Mariners’ gravestones in the Irish Sea region: memory and identity
Author(s): Harold Mytum
Mariners could have their graves marked by inscribed memorials in the Irish Sea region from the late 18thcentury onwards, acting as both grave markers and foci for memory and commemorative practices. Some died on land, and so are interred in the grave, or at sea and their bodies have been lost, creating different issues regarding grieving and commemoration. Archaeology can examine how far this is materially represented in their memorials. Recent research in North America and England by David Stewart, and in Wales and the Isle of Man by the presenter, was within largely Protestant contexts. New fieldwork in Ireland examines attitudes and behaviours within Catholic communities, and whether these Irish mariners were commemorated differently. Thus Catholic and Protestant can be compared within the Irish Sea region to see if there is any variation in attitudes to the ‘bad death’ of drowning at sea, depending on denomination.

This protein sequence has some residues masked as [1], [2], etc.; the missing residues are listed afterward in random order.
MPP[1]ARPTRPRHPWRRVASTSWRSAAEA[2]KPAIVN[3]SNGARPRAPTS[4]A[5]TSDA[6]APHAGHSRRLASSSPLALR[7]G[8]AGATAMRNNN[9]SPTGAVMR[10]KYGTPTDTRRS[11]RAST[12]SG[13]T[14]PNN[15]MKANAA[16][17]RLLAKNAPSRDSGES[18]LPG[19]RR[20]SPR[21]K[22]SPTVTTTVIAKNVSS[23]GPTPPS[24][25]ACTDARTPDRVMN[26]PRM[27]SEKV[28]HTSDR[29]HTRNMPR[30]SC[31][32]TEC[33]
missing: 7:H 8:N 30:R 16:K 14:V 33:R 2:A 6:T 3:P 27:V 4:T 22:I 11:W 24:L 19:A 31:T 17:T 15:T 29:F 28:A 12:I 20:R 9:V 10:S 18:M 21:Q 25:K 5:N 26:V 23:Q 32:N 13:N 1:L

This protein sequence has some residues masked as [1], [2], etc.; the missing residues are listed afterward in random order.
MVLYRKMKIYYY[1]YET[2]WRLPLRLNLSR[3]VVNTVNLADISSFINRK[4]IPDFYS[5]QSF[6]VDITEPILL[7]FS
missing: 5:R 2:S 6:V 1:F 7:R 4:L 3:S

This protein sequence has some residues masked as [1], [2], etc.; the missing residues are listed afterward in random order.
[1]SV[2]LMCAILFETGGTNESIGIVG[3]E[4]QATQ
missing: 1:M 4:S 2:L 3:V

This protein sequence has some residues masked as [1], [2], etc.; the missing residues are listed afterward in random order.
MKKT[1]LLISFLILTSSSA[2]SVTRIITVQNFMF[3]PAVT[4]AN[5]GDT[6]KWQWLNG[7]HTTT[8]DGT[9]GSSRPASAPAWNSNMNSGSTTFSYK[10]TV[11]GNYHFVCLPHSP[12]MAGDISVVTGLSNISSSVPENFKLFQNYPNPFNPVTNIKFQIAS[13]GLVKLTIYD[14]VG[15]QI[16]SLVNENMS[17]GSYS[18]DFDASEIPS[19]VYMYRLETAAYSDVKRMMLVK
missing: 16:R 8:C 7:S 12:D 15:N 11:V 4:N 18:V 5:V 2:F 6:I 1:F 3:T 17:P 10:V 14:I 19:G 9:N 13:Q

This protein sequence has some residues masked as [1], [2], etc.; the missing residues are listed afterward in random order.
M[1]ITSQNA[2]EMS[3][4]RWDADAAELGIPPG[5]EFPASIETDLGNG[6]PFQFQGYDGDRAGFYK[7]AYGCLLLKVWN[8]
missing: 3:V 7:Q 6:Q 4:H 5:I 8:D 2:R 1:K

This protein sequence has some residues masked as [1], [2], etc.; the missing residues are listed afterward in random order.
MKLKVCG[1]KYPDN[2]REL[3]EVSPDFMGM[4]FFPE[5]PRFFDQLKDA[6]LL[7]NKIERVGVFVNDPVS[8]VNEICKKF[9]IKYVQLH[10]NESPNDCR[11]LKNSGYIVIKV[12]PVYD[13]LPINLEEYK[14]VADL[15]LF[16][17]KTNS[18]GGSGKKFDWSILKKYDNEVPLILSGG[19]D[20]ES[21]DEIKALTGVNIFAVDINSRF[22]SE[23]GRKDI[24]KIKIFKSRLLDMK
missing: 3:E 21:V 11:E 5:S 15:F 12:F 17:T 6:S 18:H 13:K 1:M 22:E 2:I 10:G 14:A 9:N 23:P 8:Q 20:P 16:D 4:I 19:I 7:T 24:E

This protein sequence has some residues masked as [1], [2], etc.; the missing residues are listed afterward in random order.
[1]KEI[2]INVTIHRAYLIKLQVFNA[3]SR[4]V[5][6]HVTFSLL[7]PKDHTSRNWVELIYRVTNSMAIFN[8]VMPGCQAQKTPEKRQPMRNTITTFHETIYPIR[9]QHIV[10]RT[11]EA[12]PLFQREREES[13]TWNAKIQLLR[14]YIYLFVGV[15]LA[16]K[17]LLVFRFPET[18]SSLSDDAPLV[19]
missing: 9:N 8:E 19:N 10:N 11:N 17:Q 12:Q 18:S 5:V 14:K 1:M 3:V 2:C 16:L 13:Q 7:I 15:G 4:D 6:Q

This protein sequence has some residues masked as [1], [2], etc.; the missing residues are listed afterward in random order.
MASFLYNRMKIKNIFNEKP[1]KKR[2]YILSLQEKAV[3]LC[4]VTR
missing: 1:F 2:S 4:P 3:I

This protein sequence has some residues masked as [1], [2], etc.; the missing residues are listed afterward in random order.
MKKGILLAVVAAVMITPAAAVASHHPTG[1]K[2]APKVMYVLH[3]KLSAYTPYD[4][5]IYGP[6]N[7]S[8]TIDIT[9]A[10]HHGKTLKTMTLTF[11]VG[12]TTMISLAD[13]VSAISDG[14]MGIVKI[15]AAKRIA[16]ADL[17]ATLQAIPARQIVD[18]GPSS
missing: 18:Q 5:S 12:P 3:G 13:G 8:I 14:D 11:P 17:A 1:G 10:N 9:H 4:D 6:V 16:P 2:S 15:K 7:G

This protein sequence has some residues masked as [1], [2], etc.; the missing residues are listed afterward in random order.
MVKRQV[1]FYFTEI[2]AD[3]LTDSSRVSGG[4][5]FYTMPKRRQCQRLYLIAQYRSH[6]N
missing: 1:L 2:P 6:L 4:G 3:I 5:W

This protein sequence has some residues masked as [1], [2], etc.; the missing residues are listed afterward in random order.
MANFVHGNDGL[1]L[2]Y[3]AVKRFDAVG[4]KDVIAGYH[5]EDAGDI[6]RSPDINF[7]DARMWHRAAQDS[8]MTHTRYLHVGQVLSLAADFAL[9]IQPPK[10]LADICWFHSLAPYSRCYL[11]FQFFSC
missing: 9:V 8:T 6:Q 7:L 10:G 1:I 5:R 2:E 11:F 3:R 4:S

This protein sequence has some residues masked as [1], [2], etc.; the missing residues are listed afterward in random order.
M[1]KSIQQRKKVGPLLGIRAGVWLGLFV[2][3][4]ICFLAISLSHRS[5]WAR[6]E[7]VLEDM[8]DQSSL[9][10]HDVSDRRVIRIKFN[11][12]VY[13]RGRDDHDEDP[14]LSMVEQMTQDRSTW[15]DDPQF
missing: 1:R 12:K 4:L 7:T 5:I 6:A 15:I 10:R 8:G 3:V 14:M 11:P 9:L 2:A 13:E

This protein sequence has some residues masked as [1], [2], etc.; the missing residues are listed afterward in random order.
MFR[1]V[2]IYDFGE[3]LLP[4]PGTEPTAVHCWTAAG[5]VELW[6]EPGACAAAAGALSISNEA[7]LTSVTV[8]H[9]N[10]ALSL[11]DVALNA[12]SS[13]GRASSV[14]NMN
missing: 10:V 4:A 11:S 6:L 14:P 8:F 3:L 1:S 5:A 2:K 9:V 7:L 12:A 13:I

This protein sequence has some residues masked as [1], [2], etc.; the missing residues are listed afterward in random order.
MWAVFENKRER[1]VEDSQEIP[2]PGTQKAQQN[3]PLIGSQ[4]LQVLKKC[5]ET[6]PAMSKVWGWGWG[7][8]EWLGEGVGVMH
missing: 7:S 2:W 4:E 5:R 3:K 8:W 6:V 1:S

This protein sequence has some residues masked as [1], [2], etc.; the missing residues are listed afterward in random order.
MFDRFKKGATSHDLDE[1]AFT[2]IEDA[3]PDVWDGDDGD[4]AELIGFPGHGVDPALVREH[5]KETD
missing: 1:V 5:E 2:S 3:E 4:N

Cite this Record
Mariners’ gravestones in the Irish Sea region: memory and identity. Harold Mytum. Presented at Society for Historical Archaeology, Washington, D.C. 2016 ( tDAR id: 434250)
This Resource is Part of the Following Collections
min long: -8.158; min lat: 49.955 ; max long: 1.749; max lat: 60.722 ;